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Comment: Request your own interpreter

IN-SITE VIEWS - How to break messages encoded into Danish

The optimism of early research into machine translation, which dates back to the practice of decoding Russian messages during World War II, was soon followed by disappointment. Machines, no matter how advanced and sophisticated, cannot translate adequately.

This sobering awareness accompanies every University of Copenhagen international each time we seek Google Translate as our last resort in order to decode secret messages from our local authorities, bank, electricity company, dentist, internet provider or, indeed, the university itself.

See articles Internationals bombarded with Danish e-mails and ‘Forced to Google translate e-mails’ here.

Instead of labour-saving, the task becomes labour-intensive. How to interpret the decoded message which lies defiantly in front of you, all in English now (well, almost all), and yet resisting your intelligent guesses?

Wild guesses of machine translation

‘There will OMFOTOGRAFERING Tuesday 10th Nov 2009 kl.09.00 I “Pillow Space” w/3B’s classroom. It applies only to PHOTOS, where the eyes are closed, NOT equivalent and the like!’

This puzzling email has just been sent to me – in Danish, of course – by my son’s school. I can guess it’s about a photo session and the need to repeat it, if the person was photographed with their eyes closed. But the eyes that are ‘not equivalent and the like’? What kind of eyes are they? Is this part of the text still about eyes? If not, what does it refer to??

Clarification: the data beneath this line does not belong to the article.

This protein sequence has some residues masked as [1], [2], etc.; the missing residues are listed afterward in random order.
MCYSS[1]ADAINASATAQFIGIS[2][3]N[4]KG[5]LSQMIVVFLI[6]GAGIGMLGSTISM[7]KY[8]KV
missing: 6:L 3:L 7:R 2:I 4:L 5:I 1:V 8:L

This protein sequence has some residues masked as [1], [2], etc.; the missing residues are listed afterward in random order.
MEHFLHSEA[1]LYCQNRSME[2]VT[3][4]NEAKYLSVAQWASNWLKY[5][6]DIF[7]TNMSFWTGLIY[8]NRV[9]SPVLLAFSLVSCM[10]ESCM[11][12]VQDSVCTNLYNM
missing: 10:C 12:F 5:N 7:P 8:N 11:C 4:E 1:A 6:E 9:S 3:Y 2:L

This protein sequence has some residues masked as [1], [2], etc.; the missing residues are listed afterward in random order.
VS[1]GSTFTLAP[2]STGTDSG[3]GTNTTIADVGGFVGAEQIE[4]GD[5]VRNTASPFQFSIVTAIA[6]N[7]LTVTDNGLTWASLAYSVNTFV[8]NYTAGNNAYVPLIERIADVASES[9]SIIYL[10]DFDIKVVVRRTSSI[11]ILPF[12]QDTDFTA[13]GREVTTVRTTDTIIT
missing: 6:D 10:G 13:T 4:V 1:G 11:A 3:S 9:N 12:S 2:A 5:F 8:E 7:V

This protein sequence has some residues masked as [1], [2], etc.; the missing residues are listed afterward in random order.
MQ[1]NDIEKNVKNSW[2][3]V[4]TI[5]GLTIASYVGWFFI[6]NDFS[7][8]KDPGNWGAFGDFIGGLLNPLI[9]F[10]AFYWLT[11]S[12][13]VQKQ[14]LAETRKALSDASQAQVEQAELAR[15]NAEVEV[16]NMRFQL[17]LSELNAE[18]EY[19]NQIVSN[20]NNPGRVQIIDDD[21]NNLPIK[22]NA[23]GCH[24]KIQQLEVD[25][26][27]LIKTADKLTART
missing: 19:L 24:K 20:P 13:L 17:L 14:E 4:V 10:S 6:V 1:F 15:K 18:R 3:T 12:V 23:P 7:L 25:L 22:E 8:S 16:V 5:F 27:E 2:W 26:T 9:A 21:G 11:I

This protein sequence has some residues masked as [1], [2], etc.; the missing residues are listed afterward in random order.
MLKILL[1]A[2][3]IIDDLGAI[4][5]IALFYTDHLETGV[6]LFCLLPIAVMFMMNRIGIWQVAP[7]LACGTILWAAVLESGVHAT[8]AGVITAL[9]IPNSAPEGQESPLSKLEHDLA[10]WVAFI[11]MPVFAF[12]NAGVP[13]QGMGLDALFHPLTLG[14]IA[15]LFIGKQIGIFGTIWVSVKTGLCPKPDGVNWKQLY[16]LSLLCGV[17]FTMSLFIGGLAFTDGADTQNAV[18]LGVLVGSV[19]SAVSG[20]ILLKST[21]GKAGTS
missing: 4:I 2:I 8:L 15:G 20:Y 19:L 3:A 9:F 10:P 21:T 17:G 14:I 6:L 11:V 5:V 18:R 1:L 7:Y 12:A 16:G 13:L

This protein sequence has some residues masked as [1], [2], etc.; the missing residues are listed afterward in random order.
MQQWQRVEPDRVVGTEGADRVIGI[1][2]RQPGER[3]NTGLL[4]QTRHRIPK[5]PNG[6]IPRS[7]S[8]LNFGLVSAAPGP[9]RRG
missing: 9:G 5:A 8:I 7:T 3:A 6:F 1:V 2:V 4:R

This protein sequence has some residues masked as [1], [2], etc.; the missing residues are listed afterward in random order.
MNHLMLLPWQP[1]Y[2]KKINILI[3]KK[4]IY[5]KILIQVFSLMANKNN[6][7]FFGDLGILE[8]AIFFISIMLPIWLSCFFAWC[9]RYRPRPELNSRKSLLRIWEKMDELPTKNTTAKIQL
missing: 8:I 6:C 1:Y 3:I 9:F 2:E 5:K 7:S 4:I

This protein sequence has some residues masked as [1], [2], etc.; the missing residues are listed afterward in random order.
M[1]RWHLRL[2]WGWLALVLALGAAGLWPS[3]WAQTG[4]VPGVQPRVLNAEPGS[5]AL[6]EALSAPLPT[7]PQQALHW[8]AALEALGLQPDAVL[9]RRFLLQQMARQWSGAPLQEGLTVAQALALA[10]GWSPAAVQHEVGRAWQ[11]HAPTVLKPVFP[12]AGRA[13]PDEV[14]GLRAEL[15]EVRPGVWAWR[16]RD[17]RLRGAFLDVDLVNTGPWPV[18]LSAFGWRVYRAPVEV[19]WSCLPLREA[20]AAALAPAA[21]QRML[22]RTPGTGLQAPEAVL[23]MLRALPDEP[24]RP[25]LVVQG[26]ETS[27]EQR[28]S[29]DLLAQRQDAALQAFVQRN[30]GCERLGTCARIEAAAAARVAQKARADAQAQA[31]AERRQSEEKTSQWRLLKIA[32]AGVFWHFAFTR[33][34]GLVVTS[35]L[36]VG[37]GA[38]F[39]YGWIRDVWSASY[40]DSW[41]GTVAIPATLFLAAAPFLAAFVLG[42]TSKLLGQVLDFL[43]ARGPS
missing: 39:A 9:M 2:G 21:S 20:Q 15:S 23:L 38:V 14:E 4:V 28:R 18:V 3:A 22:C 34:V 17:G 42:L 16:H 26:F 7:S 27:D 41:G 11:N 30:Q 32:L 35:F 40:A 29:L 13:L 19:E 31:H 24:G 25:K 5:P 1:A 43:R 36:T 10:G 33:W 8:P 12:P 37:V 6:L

We want to have a clue

My questions prove what researchers into machine translation have long been struggling with. Even if intelligent machines can transfer into another language most vocabulary items and their sequences, the majority of texts require human intelligence to fully convey their contextual information. Since the machine doesn’t know what the sender of the message knows, machine translated texts still need human editing to make sense.

And being in the know means power as well as influence. More importantly, however, for University of Copenhagen internationals it means sharing and belonging.

Therefore, the university’s bilingual policy sounds so promising. For this reason also the promise appears empty when we stare at Danish-only messages plus their google-garbled versions, experiencing yet another surge of exhaustion, rather than creativity. Machine translation specialists insist, by the way, that texts translated by computers show where human inventiveness takes over.

Intelligent intervention

I’m all for inventiveness – see, for example,
‘The Computer’s First Christmas Card’ created by the Scottish poet Edwin Morgan.

Except, creativity does not thrive on exasperation. So, taking advantage of current EU and Danish integration policy regulations, each time you face an incomprehensible message, instead of fuming over the prospect of wasted time, demand an interpreter.

I might have been spoilt by my son’s school. As they needed to communicate with us effectively, and my son is bilingual but not fluent in Danish, they twice called in an interpreter. What is more, each time my son was asked if he would prefer an interpreter into English or into Polish.

I wouldn’t mind this kind of assistance myself. At least every time I receive an incomprehensible message of the sort: ‘The following 4 categories you must place your input by: 1/ General Attitudes; 2/ Benefits; 3/ Obstacles; 4/ Q.’